Special purpose acquisition companies (SPACs) have been on the investment scene for years. They started gaining popularity a couple of years back, and the trend seems to be gathering momentum.
So, what’s happening on Wall Street? Why the SPAC frenzy? Does the COVID-19 pandemic have anything to do with it?
This article seeks to shed light on the SPAC boom and what’s in it for the sponsor, investor, and companies. Let’s dive in.
What Is a SPAC?
A special purpose acquisition company (SPAC) refers to a shell company mainly set up by large institutional investors or high-value individual investors to raise capital through an IPO, then acquire privately held companies via mergers. Also known as a blank-check company, a SPAC has no operations going on at the time of IPO. Its business plan involves merger acquisitions solely. SPAC IPOs carry a high price-per-share, which averages $10.
The funds raised through the IPO are kept in a trust, and the SPAC sponsors are given a two-year timeline to find and acquire a company. Failure to take up a company within this deadline results in the SPAC’s liquidation, and the investors are refunded their money.
Once a private company merges with a SPAC, it immediately acquires rights to trade publicly, thereby dodging the rigorous IPO process. In most cases, it’s a win-win situation for both sponsors and the merging company. Sponsors receive 20% of the post-acquisition SPAC shares, while the company gets a fast capital raise/injection.
On the other hand, investors don’t have an immediate benefit per se, as they have to wait until the company’s shares rake in a profit in the stock market. As such, they are usually given a choice to opt-out by selling the shares if they don’t like the company being acquired.
Special Purpose Acquisition Companies are gaining momentum on Wall Street.
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As earlier mentioned, SPACs have always been there, but the trend has gained momentum in the past year. In some way, the COVID-19 pandemic has played a role in the surge of SPACs seeking registration.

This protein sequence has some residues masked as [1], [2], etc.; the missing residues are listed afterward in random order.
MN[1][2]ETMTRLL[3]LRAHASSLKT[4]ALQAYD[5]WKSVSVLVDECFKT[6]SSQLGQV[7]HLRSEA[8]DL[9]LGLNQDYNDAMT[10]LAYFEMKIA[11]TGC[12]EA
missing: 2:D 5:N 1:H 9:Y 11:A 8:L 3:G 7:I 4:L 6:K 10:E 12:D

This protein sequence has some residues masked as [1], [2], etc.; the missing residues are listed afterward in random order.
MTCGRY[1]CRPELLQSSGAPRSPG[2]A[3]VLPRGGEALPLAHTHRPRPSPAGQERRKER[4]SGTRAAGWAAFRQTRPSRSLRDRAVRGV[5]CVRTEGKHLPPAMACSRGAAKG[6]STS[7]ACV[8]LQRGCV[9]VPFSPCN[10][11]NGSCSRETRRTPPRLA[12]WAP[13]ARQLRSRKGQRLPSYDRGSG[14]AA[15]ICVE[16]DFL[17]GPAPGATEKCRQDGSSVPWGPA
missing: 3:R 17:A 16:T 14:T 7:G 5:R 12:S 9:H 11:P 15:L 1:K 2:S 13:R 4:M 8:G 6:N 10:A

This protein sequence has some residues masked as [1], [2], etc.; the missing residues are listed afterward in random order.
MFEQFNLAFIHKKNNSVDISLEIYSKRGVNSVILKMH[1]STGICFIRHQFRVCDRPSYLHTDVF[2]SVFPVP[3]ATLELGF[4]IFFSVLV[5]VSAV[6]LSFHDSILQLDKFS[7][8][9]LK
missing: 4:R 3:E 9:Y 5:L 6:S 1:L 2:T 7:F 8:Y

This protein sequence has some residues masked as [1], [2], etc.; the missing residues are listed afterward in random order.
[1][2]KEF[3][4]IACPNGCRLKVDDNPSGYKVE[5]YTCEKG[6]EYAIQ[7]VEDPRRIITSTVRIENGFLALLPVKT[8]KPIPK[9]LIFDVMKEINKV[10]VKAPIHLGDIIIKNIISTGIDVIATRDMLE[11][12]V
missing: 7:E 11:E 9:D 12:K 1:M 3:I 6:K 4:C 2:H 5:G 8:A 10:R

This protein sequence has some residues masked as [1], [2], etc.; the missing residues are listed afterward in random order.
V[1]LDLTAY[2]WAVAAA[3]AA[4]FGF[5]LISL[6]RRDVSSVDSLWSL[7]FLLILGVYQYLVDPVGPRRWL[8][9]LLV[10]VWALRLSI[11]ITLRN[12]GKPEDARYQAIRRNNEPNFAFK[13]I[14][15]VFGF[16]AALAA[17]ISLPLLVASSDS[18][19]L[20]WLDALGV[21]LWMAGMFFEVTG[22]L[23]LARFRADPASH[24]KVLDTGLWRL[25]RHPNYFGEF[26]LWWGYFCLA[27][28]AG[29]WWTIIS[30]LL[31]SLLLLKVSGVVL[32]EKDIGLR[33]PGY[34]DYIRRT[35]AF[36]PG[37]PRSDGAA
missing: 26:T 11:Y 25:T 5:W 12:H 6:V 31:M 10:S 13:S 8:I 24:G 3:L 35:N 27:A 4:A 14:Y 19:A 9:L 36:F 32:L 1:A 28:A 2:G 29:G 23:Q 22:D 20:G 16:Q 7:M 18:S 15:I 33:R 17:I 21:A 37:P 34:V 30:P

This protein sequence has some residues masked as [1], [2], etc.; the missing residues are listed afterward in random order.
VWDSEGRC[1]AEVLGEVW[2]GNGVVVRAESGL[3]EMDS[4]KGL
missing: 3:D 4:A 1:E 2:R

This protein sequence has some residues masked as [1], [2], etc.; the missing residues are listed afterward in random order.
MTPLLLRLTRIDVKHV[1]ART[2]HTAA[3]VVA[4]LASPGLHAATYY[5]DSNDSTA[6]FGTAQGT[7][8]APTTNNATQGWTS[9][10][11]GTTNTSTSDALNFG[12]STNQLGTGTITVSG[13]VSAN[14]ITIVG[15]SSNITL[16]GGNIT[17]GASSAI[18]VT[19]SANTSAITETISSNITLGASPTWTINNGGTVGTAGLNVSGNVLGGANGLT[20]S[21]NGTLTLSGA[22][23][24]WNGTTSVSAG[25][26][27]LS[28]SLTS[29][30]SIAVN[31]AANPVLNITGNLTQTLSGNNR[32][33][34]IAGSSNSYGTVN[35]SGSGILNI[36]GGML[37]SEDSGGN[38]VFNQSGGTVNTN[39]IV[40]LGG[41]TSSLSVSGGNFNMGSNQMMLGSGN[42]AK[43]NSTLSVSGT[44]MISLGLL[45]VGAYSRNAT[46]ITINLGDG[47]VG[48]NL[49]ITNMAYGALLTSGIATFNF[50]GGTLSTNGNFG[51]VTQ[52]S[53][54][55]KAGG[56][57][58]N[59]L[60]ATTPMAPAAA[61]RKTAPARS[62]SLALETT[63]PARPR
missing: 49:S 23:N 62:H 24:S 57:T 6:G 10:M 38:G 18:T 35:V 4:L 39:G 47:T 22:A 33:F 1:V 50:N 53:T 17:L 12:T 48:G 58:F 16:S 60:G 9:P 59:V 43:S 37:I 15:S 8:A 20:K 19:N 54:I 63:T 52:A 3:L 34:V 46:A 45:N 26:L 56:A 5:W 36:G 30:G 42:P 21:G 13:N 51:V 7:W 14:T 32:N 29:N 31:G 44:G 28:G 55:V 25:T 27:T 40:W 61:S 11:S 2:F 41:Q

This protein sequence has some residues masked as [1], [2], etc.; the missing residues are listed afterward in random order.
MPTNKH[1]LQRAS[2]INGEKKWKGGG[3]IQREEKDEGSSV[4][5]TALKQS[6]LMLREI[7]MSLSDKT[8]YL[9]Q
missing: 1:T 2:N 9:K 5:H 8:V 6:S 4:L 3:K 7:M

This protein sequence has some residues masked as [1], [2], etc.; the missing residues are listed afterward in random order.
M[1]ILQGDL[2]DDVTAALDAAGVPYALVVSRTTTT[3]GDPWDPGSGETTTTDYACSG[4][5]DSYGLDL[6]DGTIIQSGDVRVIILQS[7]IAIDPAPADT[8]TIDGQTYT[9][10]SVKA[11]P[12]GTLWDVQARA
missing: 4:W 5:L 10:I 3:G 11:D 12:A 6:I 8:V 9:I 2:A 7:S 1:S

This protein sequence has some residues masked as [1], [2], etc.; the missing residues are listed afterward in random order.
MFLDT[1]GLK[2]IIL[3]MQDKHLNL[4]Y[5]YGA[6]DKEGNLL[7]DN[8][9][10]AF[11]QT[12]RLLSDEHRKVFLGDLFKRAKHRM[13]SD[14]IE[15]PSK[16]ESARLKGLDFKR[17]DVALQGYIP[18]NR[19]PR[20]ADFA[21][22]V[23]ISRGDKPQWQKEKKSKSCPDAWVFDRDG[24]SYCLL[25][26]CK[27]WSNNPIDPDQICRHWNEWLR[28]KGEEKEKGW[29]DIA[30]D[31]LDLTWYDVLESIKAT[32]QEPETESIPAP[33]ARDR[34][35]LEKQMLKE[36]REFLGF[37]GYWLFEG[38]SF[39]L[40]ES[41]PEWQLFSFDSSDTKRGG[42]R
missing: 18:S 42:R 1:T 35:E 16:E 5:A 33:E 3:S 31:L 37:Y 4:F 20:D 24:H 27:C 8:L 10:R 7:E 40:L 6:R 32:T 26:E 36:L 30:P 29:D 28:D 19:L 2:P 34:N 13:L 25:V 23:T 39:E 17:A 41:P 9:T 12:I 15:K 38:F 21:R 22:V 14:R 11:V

Companies are shying away from going public owing to high market volatility. Even though some companies have gone ahead to issue IPOs, others prefer the low-risk option that SPAC offers. The pandemic has also shaken many private companies financially. As SPAC acquisition provides fast access to capital, these companies are likely to prefer merger over IPO.
Owing to these reasons, high-value investors are setting up SPACs with the hope of offering companies a convenient means to fund raise and start trading publicly. Most sponsors are eyeing companies in the aerospace, software, and automobile space, but the preference is likely to broaden as more SPACs are set up.
Essentially, SPACs have three key players – sponsors (high-value investors who form the SPAC), investors (shareholders who buy SPAC shares during IPO), and companies (private entities who merge with the SPAC to trade publicly).
Arguably, traditional IPO is still holding its share on Wall Street. So, what’s motivating SPAC players despite other booming investment alternatives? To help us wrap our minds around this, here is a rundown of SPAC benefits.
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- High returns – SPAC sponsors receive 20% of the post-IPO shares. This is a high gain that can translate into millions of dollars.